A cat that got away from its owners during a trip through Riverside County, leading to a two-month separation during which it almost starved to death, was taken back home Friday, on the road to recovery.

“I just can’t believe she was found,” said Jan Hahka, who believed her beloved black-and-brown cat “Bella” had been lost for good. “I’m just so overjoyed to get to have our baby back.”

Bella was discovered Wednesday in Banning, so emaciated and unstable that Riverside County Department of Animal Services Officer Carra Mathewson initially believed Bella was at death’s doorstep and might have to be euthanized to prevent further suffering.

“I rushed to the shelter, but I honestly didn’t think she’d make the trip,” Mathewson said.

According to Jan’s husband, Randy Hahka, he left the family’s Goleta home en route to Phoenix on Dec. 7 in order to go assist his ailing mother.

Hahka told animal services officials that he pulled off of Interstate 10 in the San Gorgonio Pass to stretch his legs and let Bella go to the bathroom. However, the 8-year-old cat went adventuring, dropping out of sight underneath the freeway, prompting Hahka to initiate a two-hour search that proved fruitless.

According to animal services spokesman John Welsh, the distraught man had no option but to leave and head on to Phoenix. The Hahkas called animal services and asked for help finding Bella, but agency officials were unable to locate the cat in the area.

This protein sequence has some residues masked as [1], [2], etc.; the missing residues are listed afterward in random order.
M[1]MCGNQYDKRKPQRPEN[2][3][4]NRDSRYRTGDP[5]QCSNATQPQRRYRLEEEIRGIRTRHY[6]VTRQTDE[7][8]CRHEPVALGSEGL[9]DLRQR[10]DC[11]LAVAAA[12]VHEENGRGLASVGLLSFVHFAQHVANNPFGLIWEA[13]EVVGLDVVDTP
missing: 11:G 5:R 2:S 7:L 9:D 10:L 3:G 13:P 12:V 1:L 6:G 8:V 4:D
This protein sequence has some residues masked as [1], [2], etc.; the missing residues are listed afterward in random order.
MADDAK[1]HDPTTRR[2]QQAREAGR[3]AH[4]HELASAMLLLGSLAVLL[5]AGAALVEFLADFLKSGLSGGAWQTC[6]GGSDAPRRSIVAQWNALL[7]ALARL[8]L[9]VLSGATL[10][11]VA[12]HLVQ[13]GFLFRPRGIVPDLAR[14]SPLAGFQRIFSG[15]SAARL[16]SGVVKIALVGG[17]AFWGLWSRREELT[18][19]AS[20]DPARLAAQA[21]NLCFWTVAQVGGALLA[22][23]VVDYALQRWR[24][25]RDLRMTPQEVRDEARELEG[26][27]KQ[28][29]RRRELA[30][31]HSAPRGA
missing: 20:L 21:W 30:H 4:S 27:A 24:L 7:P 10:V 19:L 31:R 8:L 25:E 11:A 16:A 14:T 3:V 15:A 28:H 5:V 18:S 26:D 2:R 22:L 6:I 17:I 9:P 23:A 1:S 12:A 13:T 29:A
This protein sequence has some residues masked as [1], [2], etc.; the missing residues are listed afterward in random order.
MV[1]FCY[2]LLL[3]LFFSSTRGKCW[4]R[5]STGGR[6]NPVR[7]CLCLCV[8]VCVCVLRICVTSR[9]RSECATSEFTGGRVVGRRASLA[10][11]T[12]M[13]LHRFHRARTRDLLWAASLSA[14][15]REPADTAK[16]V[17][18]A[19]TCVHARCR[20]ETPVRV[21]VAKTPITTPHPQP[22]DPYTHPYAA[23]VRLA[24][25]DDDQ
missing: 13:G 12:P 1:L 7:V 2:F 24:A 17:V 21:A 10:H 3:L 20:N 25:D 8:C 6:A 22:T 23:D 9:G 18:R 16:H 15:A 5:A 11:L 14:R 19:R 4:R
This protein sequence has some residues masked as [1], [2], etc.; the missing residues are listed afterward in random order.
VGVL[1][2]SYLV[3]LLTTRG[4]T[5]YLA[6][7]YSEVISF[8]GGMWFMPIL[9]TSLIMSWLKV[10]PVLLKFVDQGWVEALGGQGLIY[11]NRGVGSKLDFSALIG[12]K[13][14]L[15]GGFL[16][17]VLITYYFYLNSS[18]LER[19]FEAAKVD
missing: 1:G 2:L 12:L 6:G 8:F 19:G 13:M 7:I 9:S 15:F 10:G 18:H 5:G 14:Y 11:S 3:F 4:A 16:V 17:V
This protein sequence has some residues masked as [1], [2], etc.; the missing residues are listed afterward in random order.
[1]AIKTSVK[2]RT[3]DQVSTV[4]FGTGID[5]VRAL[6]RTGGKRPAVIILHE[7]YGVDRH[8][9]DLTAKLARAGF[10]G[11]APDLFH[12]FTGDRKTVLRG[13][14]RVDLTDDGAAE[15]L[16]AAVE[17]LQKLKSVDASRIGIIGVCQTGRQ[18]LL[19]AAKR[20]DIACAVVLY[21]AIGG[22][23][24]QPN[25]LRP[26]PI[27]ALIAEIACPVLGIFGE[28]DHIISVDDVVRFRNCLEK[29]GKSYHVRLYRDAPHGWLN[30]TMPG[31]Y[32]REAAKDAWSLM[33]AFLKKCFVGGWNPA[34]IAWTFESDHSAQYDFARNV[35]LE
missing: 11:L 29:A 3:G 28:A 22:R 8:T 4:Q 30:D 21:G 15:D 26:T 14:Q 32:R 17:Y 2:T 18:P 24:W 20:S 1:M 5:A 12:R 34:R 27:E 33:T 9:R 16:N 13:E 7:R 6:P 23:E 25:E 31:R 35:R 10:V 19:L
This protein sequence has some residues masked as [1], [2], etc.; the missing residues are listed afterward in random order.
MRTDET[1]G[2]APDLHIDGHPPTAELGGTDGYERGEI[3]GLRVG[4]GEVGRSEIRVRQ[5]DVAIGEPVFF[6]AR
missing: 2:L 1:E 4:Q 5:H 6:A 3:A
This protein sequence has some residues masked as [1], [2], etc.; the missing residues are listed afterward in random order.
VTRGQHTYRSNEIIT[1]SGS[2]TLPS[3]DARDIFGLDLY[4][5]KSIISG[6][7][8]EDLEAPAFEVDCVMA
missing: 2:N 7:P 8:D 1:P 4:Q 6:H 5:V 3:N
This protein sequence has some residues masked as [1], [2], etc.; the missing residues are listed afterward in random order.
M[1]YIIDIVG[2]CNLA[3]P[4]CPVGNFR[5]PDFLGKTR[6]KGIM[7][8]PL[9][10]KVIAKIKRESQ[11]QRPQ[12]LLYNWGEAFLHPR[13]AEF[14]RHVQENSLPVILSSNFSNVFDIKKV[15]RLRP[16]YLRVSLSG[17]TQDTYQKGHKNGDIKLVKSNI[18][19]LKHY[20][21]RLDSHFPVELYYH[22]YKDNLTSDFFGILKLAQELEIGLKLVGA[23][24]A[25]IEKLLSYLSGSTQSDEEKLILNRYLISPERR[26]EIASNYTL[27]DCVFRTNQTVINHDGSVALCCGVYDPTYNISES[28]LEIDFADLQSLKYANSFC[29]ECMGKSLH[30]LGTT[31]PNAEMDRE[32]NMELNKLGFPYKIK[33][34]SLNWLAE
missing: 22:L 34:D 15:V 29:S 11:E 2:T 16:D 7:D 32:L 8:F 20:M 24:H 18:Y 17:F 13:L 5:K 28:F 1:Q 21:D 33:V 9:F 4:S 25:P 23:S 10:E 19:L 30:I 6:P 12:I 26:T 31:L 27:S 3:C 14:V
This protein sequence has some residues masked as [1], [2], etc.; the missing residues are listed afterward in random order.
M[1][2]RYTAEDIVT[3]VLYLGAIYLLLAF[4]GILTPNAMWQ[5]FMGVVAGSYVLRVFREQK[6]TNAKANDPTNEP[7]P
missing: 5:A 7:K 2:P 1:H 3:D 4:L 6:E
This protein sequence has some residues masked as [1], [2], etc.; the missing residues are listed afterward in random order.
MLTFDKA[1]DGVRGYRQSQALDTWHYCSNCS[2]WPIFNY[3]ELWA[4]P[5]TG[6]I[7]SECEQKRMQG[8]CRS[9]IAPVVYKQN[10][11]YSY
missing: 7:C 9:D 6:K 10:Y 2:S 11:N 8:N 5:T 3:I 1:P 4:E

On Wednesday, an employee of Coyne Powersports at West Ramsey and 22nd streets in Banning spotted the gravely depleted cat plodding along the roadway in front of the business in the brisk cold air and was so disturbed by the animal’s condition that he took off his jacket and bundled her up, Welsh said.

He said that’s when Mathewson was dispatched to retrieve the kitty, which had a microchip under her skin bearing contact information for her owners. She was taken to the San Jacinto Valley Animal Campus and placed under the care of veterinarian Dr. Sara Strongin.

“She was too weak to sit up, stand, or walk, but when we put wet food in front of her, she shoveled her face right into it,” Strongin said. “She’s still got a way to go, but she surprised us with how quickly she responded to treatment.”

Bella was roughly four pounds when entering the shelter, but thanks to intravenous fluids and supplements, shee was five pounds by the time Jan Hahka and her teenage daughter, Katie, retrieved her Friday afternoon. The reunion was captured by Welsh and can be viewed here: https://www.youtube.com/watch?v=jzkQ4lhdiOU&feature=youtu.be .

The Hahkas returned to Santa Barbara County after a four-hour drive, planning to take Bella straight to a veterinary appointment to ensure she continues her recuperation.

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